In teaching someone to read we often turn to Dr. Seuss and his colorful presentations of concepts and ideas. Often however the ideas are presented as nonsensical or even bizarre adaptations of what is real in the world around us. We are amazed at the rhymes (one fish, two fish, red fish, blue fish) that he produced.
Buried, however in some of his works are messages. Not simple messages for children to consume and discard but actually rather complex messages. The Lorax and the "Butter Battle Book" both have embedded meaning that is complex and complicated. As adults we find there are many more works of literature that have embedded or buried meanings as well, such as "Moby Dick" or the play "Waiting for Godot."
Meaning buried in the flow of conversation and in the minds of the characters that comprise the story. Computing has a similar concept, one that to date hasn't come out of the dark room it's been in for a long time. The concept is security for information by obscurity of information.
As if a Dr. Seuss rhyme built to hide the information being sought. It happens without planning or knowledge in many cases, but it happens. It's offered as an unknown service by most "Cloud Hosting" organizations.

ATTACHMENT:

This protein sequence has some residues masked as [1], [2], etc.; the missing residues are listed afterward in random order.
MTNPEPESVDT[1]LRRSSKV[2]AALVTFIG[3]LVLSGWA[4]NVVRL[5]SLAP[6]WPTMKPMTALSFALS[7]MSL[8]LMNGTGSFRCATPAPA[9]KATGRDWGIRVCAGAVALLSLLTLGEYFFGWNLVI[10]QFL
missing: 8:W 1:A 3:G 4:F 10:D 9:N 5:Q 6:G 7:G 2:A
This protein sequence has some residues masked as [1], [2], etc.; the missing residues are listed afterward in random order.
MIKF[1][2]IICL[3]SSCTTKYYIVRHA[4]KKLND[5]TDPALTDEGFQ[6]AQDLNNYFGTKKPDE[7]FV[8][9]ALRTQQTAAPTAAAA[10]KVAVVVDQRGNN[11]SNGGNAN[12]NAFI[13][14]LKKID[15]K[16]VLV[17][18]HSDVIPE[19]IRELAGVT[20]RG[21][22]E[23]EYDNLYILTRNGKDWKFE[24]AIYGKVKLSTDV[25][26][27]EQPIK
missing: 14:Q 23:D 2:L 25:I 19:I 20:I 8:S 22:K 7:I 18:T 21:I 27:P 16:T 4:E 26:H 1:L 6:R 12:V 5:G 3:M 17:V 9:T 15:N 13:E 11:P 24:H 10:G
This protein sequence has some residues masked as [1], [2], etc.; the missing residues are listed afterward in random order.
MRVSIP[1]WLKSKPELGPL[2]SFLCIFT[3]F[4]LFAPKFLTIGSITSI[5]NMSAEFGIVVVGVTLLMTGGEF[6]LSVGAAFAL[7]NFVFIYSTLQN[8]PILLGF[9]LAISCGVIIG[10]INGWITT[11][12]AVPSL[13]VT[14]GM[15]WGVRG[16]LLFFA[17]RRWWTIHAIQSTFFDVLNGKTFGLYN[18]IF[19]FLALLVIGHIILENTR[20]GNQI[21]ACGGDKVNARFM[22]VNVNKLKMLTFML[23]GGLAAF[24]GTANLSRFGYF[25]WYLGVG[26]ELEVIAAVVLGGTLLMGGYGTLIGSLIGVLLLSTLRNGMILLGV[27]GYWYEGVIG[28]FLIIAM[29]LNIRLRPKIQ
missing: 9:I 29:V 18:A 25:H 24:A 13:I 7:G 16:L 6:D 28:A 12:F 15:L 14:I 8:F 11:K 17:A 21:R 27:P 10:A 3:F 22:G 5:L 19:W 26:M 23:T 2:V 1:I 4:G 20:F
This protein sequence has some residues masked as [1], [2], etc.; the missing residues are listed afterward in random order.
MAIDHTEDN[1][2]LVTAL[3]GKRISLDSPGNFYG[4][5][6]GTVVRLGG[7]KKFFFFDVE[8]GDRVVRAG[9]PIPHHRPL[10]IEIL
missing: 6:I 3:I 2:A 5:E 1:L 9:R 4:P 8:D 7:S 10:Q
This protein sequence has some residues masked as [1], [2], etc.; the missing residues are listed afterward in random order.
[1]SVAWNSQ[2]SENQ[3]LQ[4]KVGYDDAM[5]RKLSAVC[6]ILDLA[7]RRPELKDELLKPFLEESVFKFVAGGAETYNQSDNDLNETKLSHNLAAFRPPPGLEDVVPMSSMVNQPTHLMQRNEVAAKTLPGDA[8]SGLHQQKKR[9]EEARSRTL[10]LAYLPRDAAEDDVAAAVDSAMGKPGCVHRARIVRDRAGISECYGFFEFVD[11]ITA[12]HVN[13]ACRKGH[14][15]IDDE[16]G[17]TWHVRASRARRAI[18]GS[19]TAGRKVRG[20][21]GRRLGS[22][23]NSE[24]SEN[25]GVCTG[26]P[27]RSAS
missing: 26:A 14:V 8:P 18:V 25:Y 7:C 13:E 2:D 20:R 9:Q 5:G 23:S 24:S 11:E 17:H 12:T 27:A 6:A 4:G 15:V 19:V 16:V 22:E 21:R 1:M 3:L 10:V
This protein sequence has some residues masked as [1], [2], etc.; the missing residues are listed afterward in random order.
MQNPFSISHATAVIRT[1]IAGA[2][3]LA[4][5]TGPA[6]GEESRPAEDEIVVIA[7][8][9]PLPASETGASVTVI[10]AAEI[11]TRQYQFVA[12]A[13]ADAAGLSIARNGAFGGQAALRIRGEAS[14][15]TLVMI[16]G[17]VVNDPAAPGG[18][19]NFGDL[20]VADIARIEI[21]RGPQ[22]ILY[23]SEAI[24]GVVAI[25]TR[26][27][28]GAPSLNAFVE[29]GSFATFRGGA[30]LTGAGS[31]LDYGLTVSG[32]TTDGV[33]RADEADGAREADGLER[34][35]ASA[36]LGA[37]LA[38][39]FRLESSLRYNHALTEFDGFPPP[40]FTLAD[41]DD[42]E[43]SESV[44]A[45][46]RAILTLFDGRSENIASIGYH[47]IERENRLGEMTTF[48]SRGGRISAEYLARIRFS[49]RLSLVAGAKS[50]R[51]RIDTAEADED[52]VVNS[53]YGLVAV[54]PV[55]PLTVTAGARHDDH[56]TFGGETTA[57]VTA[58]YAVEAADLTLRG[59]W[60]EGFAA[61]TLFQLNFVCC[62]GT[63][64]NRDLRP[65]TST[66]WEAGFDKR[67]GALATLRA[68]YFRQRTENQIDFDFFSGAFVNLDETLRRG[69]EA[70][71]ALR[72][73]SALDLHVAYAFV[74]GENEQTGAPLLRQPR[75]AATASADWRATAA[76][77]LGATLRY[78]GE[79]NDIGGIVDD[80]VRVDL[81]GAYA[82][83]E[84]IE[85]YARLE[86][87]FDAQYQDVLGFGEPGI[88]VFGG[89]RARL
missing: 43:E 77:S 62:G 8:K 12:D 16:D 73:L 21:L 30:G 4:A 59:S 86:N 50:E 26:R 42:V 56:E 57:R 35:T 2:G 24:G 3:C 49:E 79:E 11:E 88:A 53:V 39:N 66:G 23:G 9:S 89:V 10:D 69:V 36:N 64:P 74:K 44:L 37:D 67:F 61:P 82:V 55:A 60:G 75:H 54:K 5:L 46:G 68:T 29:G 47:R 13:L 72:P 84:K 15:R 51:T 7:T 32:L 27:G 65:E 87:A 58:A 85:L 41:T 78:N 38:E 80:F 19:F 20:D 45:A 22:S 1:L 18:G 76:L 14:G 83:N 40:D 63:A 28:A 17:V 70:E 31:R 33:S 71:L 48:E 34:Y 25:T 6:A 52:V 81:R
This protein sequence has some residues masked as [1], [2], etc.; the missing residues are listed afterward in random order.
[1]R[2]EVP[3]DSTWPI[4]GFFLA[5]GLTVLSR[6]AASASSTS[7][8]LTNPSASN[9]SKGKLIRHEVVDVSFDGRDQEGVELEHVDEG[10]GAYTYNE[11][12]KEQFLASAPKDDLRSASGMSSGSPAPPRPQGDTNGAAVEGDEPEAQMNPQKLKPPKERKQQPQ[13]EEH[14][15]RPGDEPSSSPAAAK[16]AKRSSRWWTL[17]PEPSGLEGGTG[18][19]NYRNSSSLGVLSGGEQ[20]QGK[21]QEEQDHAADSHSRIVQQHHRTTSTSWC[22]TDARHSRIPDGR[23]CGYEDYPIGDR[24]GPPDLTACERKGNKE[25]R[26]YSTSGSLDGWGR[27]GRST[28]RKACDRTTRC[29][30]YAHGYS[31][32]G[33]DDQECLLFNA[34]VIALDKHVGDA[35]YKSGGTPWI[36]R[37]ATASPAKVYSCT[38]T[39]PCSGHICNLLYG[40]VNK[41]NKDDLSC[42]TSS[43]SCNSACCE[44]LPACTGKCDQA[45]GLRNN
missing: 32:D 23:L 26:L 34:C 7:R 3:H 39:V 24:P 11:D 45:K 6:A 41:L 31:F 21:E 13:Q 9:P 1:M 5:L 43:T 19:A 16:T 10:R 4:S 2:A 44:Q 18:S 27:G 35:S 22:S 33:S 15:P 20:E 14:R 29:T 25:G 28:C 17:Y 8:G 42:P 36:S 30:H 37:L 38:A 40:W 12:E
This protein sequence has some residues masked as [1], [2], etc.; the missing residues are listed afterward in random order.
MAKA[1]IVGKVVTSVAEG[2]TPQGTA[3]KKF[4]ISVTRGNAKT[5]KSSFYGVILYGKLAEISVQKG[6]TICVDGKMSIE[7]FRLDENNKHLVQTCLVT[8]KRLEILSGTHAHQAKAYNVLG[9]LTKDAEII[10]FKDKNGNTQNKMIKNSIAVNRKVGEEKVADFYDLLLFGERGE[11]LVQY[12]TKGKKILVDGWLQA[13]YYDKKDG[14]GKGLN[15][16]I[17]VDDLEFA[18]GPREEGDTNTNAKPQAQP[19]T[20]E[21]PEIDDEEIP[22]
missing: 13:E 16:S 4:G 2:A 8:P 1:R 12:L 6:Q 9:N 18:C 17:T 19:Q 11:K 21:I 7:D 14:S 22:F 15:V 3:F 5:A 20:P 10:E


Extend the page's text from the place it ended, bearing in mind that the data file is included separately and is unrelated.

You see, if I know your company name I can find your network fairly quickly. I don't have to work very hard to figure out where your information is. I simply find your firewall and then over time work my way into your network.
In a hosting scenario there are two new layers of complexity that offer interesting albeit not stronger security scenarios. If there are 100 servers running 100 different companies, how do you find the specific server and disk that the specific company you are seeking is actually running their solution on? In fact it's not impossible, simply a little harder than looking up a domain name and hitting the nearest Domain Name Server (DNS) with a "Who owns this query?"
The information is obscured by the fact that there are hundreds of solutions hosted by the hoster each running in their own little world. Security provided by the fact that there are hundreds of solutions running on thousands of disks and you cannot easily search them.
On the other hand, the hosters will also have trained staff to provide baseline security, that over time will become better than anything any one company could produce. The hoster's staff will have a chance to see many more advanced persistent threats (APTs) over time and be ready to solve them effectively. This will reduce further the overall surface space for attacks.
Of course like all leaps forward, if you stop moving it's little more than a broad jump. It is nice to have some distance but security is like a shark, it has to keep moving.
 Theodore Geisel "aka Dr. Seuss"